In the framework of the exhibition You Don’t Hear Me by Nalini Malani, recently nominated for the Global Fine Arts Award 2020, the Fundació Joan Miró wants to expand the thought and the social and political sensitivity of the artist to our current context.
The biographies that follow, adapted by the editor and writer Francisco Llorca, correspond to women or groups that, through their commitment or activism, have contributed to creating awareness in other people, communities or society.
Through social media and the hashtag #WomenOfMyLife we invite you to share the names of women, whether anonymous or prominent, whose actions or thoughts have transformed your lives or your environment. Together we will draw attention to those women who have changed our lives, and we will give meaning to the idea of Nalini Malani when she says that “if more attention were paid to female thought perhaps we might reach something called progress.”
Aleta Baun (Indonesia, 1966)
From the time she was a child, the women in Aleta Baun’s community instilled in her a love of nature. So, when a mining company threatened to destroy a mountain that was considered sacred by her people, Aleta called upon hundreds of women to sit down and weave traditional dresses in front of the mine, blocking the workers’ entry. During the months of the protest, the men in the community did the housework and cared for the children.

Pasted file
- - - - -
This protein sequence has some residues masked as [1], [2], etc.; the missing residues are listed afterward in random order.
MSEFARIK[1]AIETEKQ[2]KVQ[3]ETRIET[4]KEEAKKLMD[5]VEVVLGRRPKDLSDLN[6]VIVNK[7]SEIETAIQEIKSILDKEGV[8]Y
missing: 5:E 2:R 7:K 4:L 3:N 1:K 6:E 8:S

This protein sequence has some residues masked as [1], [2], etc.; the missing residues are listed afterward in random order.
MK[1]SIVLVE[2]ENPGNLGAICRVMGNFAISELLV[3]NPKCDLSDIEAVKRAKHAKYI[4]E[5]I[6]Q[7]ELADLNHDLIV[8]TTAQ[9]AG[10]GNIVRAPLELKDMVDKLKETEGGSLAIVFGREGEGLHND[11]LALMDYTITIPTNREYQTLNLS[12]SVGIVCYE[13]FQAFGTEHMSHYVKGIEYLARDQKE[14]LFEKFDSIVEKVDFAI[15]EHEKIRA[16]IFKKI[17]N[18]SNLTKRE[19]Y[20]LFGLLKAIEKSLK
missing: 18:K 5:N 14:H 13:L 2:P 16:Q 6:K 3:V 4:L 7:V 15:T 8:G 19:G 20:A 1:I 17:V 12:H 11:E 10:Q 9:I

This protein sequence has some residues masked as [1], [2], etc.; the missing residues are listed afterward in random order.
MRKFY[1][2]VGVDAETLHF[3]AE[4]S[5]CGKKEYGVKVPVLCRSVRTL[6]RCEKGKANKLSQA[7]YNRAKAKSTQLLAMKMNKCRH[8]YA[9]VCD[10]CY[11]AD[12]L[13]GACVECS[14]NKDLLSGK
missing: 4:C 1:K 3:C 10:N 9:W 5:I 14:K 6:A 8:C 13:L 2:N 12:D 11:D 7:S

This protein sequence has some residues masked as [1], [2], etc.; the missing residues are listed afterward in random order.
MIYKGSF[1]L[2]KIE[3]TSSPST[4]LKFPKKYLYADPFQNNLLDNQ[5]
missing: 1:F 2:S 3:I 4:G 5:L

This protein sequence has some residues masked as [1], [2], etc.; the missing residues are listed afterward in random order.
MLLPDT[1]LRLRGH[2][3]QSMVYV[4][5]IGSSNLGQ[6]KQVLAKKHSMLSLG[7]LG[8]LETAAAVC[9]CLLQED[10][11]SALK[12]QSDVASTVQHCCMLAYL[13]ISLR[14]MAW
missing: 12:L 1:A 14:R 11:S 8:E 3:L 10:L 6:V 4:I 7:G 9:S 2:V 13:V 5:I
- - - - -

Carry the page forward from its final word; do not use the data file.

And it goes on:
Berta Cáceres (Honduras, 1973-2016)
The Lenca native community is one of many in Central America whose existence and way of life are threatened every day. Berta Cáceres was the main spokesperson in the fight for these people’s rights and the protection of the environment, which eventually cost her life. Nevertheless, her example and her memory remain alive.
Caddy Adzuba (Democratic Republic of the Congo, 1981)
Caddy Adzuba is a journalist and activist supporting peace, freedom of the press and human rights, especially concerning children and women in conflict zones. Through her radio programme, Adzuba helps Congolese women and girls by denouncing the violence they suffer and promoting their reintegration into society.
Las Patronas (Mexico, 1994)
Every day, thousands of Central American migrants try to reach the United States by riding on the roofs of trains traveling through Mexico. It is a long and dangerous journey from which many never return. To help them along their way, a group of women known as Las Patronas organized a network of assistance and soup kitchens that, to this day, continues to provide help to the most vulnerable.
Malala Yousafzai (Pakistan, 1997)
In many countries, religious fundamentalists are trying to ban education for women. Malala Yousafzai was one of many girls who defied this ban by going to school every day. She documented her experience in a blog that made her a symbol of children’s rights to education and freedom. Her struggle earned her the Nobel Peace Prize, making her the award’s youngest recipient to date.
Texts by Francisco Llorca, based on the Pequeños Grandes Gestos (Small Great Gestures) collection published by Alba Editorial.
Drawings by Jordi J. Clavero.